When Rebecca is not in the field helping patients, you can find her listening to country and soul music or surrounded by her family. Her favorite singers are Neil Diamond, Aretha Franklin and Frank Sinatra.
The New England TB Hero award was launched in 2008 by the New England Tuberculosis Consortium to acknowledge individuals who embody the highest qualities of public health care and service. The award also demonstrates the New England TB Consortium’s appreciation for the recipient’s dedication to their patients and their exemplary manner. The award recipient may be a member of a TB program, health department, a community clinic, hospital practitioner, or the lay community. He or she need not be a health care professional.
Please join us in congratulating the two award recipients for the 2015 New England TB Hero award: Kristin (Kris) Magnussen, RN, MSN from Connecticut and Myrna Leiper, RN, BSN from Massachusetts.
Kris Magnussen is a Public Health Nurse at the Ledge Light Health District in New London, Connecticut. Ms. Magnussen was recognized for her work managing a difficult case load of five pulmonary infectious patients in her health department’s jurisdiction in 2014 including one multi‐drug resistant patient. She was responsible for all aspects of their care including initiating case management, setting up directly observed therapy, and performing the contact investigations. Ms. Magnussen’s experience with one of these patients, a woman with cavitary TB in her ninth month of pregnancy, exemplifies her work as a TB hero. The patient ultimately delivered while still infectious and hospitalized; the newborn came home before the patient. Ms. Magnussen made sure the baby’s grandmother received visits from the local maternal child health nurse practitioner and received education and training on care of the newborn in addition to administration of the INH liquid for the baby. Ms. Magnussen made herself available to the family at all times, including evenings and weekends, to successfully earn the trust of the family. The TB controller from Connecticut, Dr. Lynn Sosa adds, “Kris is the kind of person that never says ‘no’ and will always find a way to ensure her patients are cared for in the best possible manner. Connecticut is a safer, healthier place with Kris Magnussen here to keep it that way!”
Pictured above (Left to right):Maureen Williams RN, Nurse Consultant, Lynn Sosa, MD, TB Controller and Award Recipient Kris Magnussen, RN, MSN
The second award recipient, Myrna Leiper, RN, BSN, is a public health nurse with the Massachusetts Department of Public Health, based in the Western Regional Office. Ms. Leiper was nominated by the Board of Health for the town of Hubbardston, Massachusetts. Ms. Leiper was instrumental in helping the Board of Health manage TB – the first case reported in recent years – by empowering the board and patient with necessary information. She also provided hands-on support and just-in-time training to the nurse responsible for case management. Ms. Leiper assuaged fears of the patient and the town. She was extremely helpful through the process and made herself readily available at all times of the day for questions from the board as well as the patient. Ms. Leiper is a caring individual who deserves to be recognized for all her efforts. She treated the patient and family with respect, care, compassion and helped them get through this very trying time in their life. Tom Larson, the Chairman of Hubbardston Board of Health, MA reiterates, “Ms. Leiper is one of the most pleasant and caring person we have had the fortune of working with and she is a true hero worthy of this award.”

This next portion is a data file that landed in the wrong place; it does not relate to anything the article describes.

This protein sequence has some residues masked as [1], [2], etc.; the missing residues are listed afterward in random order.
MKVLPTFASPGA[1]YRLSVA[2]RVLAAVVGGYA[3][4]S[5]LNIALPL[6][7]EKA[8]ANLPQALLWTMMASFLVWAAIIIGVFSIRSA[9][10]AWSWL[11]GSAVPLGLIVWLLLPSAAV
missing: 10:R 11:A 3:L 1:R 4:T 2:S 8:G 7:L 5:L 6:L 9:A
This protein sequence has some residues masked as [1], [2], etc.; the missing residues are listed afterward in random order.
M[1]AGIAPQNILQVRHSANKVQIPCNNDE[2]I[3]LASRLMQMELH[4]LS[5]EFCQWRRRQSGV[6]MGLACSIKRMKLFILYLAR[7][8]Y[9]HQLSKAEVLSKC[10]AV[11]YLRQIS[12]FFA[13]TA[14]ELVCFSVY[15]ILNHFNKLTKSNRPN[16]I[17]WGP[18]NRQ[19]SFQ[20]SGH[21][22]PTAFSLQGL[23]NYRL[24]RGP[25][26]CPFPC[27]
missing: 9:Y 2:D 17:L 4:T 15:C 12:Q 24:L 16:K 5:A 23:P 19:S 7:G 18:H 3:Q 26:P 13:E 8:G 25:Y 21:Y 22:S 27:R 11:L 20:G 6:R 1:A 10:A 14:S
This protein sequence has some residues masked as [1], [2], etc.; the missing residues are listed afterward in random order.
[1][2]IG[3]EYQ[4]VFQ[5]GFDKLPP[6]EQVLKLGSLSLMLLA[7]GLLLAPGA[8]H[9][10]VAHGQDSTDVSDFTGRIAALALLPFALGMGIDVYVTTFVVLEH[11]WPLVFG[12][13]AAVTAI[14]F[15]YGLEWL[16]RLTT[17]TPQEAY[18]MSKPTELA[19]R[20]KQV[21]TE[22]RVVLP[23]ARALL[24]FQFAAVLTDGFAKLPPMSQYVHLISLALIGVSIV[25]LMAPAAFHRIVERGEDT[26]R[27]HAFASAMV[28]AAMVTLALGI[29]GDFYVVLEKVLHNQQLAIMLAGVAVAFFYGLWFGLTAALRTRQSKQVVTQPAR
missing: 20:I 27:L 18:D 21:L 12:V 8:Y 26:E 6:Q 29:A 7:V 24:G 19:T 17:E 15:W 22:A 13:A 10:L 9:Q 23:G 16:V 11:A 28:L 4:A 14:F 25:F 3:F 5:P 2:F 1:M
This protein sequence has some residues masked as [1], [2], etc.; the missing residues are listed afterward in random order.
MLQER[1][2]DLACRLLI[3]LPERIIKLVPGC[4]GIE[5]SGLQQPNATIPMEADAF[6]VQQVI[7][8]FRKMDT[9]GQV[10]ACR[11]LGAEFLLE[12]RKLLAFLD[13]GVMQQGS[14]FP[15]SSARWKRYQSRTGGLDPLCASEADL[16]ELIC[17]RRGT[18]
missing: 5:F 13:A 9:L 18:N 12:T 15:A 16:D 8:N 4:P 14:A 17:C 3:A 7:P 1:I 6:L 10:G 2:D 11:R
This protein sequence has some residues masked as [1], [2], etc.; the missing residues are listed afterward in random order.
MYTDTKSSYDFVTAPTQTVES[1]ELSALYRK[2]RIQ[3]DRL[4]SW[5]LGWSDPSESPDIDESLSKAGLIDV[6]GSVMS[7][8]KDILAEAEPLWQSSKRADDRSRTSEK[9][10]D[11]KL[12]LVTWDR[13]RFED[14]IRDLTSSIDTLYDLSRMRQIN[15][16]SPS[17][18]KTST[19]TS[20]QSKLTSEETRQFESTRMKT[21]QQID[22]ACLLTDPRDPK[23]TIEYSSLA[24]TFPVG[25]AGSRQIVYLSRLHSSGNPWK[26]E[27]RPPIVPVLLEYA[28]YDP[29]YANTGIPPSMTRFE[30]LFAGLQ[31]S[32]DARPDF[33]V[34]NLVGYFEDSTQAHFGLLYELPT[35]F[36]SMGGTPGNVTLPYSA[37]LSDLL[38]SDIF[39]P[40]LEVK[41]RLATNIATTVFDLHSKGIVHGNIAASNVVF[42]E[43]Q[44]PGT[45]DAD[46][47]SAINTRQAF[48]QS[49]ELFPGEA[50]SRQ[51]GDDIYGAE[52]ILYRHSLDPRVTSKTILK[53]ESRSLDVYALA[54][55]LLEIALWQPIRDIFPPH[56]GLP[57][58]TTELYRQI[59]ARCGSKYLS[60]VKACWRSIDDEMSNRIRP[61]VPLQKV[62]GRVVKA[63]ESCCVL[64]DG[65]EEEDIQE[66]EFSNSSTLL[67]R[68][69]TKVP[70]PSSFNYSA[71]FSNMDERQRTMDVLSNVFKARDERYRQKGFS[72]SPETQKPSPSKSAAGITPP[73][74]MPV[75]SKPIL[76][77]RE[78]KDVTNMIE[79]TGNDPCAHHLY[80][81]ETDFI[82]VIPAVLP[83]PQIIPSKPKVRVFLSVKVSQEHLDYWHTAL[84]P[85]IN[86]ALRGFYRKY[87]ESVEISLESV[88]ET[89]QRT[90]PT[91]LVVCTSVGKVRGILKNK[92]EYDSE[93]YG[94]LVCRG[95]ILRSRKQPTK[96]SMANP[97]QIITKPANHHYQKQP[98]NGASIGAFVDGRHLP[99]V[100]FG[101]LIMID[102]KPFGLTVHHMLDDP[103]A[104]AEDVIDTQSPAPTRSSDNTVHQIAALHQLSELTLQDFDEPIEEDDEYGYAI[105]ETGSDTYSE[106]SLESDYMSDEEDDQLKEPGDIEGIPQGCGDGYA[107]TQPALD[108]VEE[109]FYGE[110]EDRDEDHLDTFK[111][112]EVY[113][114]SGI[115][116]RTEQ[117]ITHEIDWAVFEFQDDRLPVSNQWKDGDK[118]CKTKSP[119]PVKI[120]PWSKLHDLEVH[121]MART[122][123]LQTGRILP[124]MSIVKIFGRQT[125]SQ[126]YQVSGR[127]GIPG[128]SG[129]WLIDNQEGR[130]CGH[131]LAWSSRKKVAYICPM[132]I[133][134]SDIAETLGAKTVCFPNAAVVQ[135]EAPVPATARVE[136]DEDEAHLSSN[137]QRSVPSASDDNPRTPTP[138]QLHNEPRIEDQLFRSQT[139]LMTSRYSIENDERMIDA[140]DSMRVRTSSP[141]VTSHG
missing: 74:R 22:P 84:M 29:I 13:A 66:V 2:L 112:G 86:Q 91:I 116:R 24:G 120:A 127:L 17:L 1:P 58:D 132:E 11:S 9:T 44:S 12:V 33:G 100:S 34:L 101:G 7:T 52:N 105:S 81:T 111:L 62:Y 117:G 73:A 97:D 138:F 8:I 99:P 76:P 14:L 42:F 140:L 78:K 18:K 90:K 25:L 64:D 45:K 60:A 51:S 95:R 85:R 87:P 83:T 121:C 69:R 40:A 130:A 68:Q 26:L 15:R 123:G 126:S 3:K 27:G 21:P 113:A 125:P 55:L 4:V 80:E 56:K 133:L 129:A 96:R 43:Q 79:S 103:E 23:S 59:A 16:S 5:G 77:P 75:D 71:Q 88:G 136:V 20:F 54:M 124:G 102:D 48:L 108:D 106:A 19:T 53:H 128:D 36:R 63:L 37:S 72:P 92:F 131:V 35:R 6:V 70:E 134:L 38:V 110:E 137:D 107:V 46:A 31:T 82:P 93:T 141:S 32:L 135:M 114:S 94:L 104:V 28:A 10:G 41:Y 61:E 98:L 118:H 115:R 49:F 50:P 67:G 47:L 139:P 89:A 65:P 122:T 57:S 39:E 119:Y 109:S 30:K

Pictured above (Left to right): Jennifer Cochran, MPH, Award Recipient Myrna Leiper, RN, BSN and Pat Iyer, RN, MSN
Submitted by Lynn Sosa, MD, Connecticut Department of Public Health and Jennifer Cochran, MPH, Massachusetts Department of Public Health
The New Jersey Medical School Global Tuberculosis Institute (GTBI) sponsors courses and webinars on tuberculosis. GTBI webinars are open to all participants in the United States. For in-person courses, GTBI prioritizes participants from the Northeast Region (Baltimore, Connecticut, Delaware, Maine, Maryland, Massachusetts, New Hampshire, New Jersey, New York City, New York State, Pennsylvania, Philadelphia, Rhode Island, Vermont, and Washington, DC), which is served by GTBI.
Click here for the list of upcoming trainings.
GTBI faculty and staff respond to requests from healthcare providers seeking medical consultation. We also provide consultation on nursing, case management and contact investigation issues on request. Consultants can be reached by calling the TB Info-line: 1-800-4TB-DOCS (1-800-482-3627) or by email (firstname.lastname@example.org)
During each consultation, the GTBI consultants will advise callers about resources/TB Programs in their jurisdiction. In addition, TB programs will be informed of TB cases with public health implications such as MDR/XDR-TB, pediatric TB in children <5 years of age, or potential outbreak situations.
Division of Tuberculosis Elimination The mission of the Division of Tuberculosis Elimination (DTBE) is to promote health and quality of life by preventing, controlling, and eventually eliminating tuberculosis from the United States, and by collaborating with other countries and international partners in controlling tuberculosis worldwide.
Find TB Resources Website
This website provides a central, comprehensive searchable database of international, national, state, and local TB-related education and training materials for TB healthcare workers, health professionals, patients, and the general public. Users can also submit their education and training materials as well find information on funding opportunities, TB organizations, TB mailing lists, and TB images.
TB Wire Newsletter
Contents include announcements, current journal articles, available resources and training activities, upcoming meetings and conferences, etc. To subscribe to this service, click here
The Curry International Tuberculosis Center serves: Alaska, California, Colorado, Hawaii, Idaho, Nevada, Oregon, Utah, Washington, Federated State of Micronesia, Northern Mariana Islands, Republic of Marshall Islands, American Samoa, Guam, and the Republic of Palau.
The Southeastern National Tuberculosis Center serves: Alabama, Florida, Georgia, Kentucky, Mississippi, North Carolina, South Carolina, Tennessee, Virginia, Puerto Rico, West Virginia, and the U.S. Virgin Islands.